Notes from the Eurozone

Marcel, Brigitte, Hetty and Stefan. Branca took the photo.
The Mechanic’s nephew Marcel, niece Brigitte, sister Hetty and grand-nephew Stefan. Niece Branca took the photo.

A café at Schiphol Airport—Amsterdam. I ask for a decaf soy latte.
The waiter tips his head back a little. ‘We have no soy milk,’ he says.
‘No soy at all?’
‘No. Starbucks has soy milk.’
There’s a challenge in his expression. Am I the type to decamp for Starbucks? Or am I a sophisticated euro traveller? He flicks a glance around our table of seven.
I stare him down. ‘I’ll have a cup of tea. Black tea.’
He smiles faintly and taps his stylus on his tablet. Around us, diners return to their conversations, waitstaff to their orders. The hum and clatter of the cafe resumes.


A little later I whizz around to the disabled toilet on my scooter (which has, miraculously, turned up on the same flight as us). It’s engaged. I wait a minute, three minutes, six or seven. A dreadlocked janitor, ID badge swinging, comes pimp-rolling around the corner.
‘You wait?’ she asks.
‘Yes. Long time.’ Sad face.
She raps on the door. ‘Eh! Ben je aan het slapen?’ Are you asleep?
No response.
‘Eh!’ Louder now, banging hard. She turns to me. ‘Junkie.’
It takes a couple more minutes of rapping and interrogation but eventually the lock clicks open. I’m expecting a skinny kid with thin, oily hair and shifty eyes to slope out but instead a dishevelled, middle-aged woman with a loaded baggage trolley shuffles through the door, avoiding everyone’s eyes. The janitor throws me an ‘I told you so’ look, gives the toilet seat and basin a quick spray and wipedown and ushers me in. I don’t know. Amsterdam.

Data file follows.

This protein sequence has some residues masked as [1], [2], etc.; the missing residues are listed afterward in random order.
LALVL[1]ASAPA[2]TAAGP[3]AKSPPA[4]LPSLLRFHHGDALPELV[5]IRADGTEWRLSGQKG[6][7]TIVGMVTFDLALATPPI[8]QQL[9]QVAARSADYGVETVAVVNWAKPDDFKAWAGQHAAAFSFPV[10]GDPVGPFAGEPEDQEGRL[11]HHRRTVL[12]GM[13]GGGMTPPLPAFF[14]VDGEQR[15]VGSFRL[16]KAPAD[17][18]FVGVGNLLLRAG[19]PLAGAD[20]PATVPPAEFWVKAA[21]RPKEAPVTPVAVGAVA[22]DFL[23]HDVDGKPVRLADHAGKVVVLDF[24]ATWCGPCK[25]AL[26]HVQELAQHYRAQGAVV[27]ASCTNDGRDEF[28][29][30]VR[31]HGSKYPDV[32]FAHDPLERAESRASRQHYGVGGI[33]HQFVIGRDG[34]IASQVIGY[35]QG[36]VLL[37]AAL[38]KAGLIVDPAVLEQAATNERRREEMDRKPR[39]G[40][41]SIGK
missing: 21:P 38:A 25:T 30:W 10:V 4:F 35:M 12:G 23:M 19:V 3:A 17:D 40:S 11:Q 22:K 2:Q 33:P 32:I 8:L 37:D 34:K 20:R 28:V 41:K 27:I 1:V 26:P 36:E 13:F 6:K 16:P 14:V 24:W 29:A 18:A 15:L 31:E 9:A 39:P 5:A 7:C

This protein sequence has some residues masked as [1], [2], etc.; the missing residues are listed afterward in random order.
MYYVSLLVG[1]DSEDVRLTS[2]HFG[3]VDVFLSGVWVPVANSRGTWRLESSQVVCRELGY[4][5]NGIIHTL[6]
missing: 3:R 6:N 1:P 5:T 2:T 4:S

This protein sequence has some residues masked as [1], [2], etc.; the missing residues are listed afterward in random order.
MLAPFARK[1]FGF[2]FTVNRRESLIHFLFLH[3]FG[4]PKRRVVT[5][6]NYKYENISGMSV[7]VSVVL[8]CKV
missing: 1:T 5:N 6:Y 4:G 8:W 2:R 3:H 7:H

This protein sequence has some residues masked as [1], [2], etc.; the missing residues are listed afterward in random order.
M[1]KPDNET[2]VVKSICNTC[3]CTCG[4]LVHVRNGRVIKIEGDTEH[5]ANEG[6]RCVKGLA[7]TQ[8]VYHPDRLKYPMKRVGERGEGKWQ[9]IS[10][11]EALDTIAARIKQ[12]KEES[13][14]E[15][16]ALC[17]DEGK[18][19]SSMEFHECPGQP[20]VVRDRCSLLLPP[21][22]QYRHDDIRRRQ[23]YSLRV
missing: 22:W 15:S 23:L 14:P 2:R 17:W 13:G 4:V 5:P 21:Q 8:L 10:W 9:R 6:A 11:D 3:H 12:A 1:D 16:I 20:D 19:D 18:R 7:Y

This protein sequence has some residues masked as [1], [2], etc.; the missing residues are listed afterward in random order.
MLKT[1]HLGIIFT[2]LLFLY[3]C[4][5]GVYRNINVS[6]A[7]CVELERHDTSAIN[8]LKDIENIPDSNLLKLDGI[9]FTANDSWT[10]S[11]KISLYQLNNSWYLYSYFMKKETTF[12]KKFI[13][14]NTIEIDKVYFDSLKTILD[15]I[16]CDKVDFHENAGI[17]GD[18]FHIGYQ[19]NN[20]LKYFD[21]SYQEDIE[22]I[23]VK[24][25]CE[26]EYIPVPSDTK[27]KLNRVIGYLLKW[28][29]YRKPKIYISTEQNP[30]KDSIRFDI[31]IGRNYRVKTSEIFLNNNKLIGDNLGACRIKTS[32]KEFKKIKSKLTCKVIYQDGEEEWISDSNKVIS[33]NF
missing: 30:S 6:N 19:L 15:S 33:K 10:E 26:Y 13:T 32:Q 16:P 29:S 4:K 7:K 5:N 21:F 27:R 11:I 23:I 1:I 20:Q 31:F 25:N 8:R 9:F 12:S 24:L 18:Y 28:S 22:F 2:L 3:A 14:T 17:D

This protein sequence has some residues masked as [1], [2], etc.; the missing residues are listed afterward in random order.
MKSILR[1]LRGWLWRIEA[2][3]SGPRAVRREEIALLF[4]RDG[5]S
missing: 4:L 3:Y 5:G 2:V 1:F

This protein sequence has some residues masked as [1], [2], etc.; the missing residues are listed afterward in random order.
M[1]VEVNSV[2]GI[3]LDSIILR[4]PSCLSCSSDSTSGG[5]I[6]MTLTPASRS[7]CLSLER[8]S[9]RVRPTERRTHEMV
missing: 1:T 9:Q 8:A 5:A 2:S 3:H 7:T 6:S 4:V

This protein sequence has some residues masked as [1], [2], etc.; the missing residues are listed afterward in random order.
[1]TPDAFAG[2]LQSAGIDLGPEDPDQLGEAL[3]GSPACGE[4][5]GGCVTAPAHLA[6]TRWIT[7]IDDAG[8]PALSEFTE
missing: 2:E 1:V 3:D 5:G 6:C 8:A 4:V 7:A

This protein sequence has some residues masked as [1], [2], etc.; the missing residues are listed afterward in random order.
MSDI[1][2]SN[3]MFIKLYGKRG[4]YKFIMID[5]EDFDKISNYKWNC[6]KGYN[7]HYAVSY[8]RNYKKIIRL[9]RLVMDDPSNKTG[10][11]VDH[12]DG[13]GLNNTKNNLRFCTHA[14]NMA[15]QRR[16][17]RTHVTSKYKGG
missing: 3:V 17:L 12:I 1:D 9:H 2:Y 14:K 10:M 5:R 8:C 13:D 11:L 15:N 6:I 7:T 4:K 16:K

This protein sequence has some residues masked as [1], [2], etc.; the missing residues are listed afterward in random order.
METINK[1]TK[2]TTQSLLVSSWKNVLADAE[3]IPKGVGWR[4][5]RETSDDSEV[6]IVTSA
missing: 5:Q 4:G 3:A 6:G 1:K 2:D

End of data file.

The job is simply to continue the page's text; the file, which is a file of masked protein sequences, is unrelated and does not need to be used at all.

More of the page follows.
While the Mechanic revels in the smooth motorways and generous speed limits of the Zone, I suffer pangs of nostalgia for Australia, where you can just pull off the road into a clearing, open the two nearside doors, squat and drop your pants. Here, the highways are fenced and even when there’s a useful-looking strip of grass the Mechanic assures me that, were we to stop, the polizei would screech to a halt within seconds and haul us off to a gulag.
Instead there are lay-byes with blocks of automated toilets. These are wet, draughty pods with stainless steel toilet seats and those doors that threaten to shudder open, unbidden, at any time. I make the Mechanic stand guard outside while the facility barks instructions at me—well, in German everything sounds barked. Even when written. But especially when written in CAPITALS.


Back to that table of seven at Schiphol. We’d made our plans clear—we were picking up a hire car that morning, driving to Copenhagen, joining our eleven-day cruise, then returning to Amsterdam to spend a few days with the Mechanic’s extended Dutch family. But there they were, or a contingent of them, in the Arrivals Hall at 7 am. His sister, two nieces, a nephew and a grandnephew. Just come to hang out with us while we waited for the car. Most of them had caught trains and buses; one niece had arranged a late start at work. The Mechanic just shrugged. But me, after the days of planning for every possible eventuality and a few impossible ones too, after the rigours of the long flight, beside myself with nervous exhaustion, I dampened every shoulder.


Care to comment? See below.

5 thoughts on “Notes from the Eurozone”

  1. “The Mechanic” a title that sounds like a secretive European assassin who could be played by Jean Reno.

  2. The CAPTCHA mathematics are getting harder. I only got to high school algebra.

    The escapade through Europe sounds interesting Jen, but easier and less eventful than some other adventurers (Caesar, Napoleon, Hitler). I’m sure those guys got whatever coffee they wanted.

    Did you really have to pay Internet costs to post this? What a cheap cruise line you must be on. Anyway, I’m glad you did. A very entertaining read. Thanks.

  3. Jean-Paul Sartre is sitting in a French café, revising his draft of Being and Nothingness. He says to the waitress: “I’d like a cup of coffee, please, without cream.” The waitress replies: “I’m sorry, Monsieur, we have no cream. But I can give you one without milk.”

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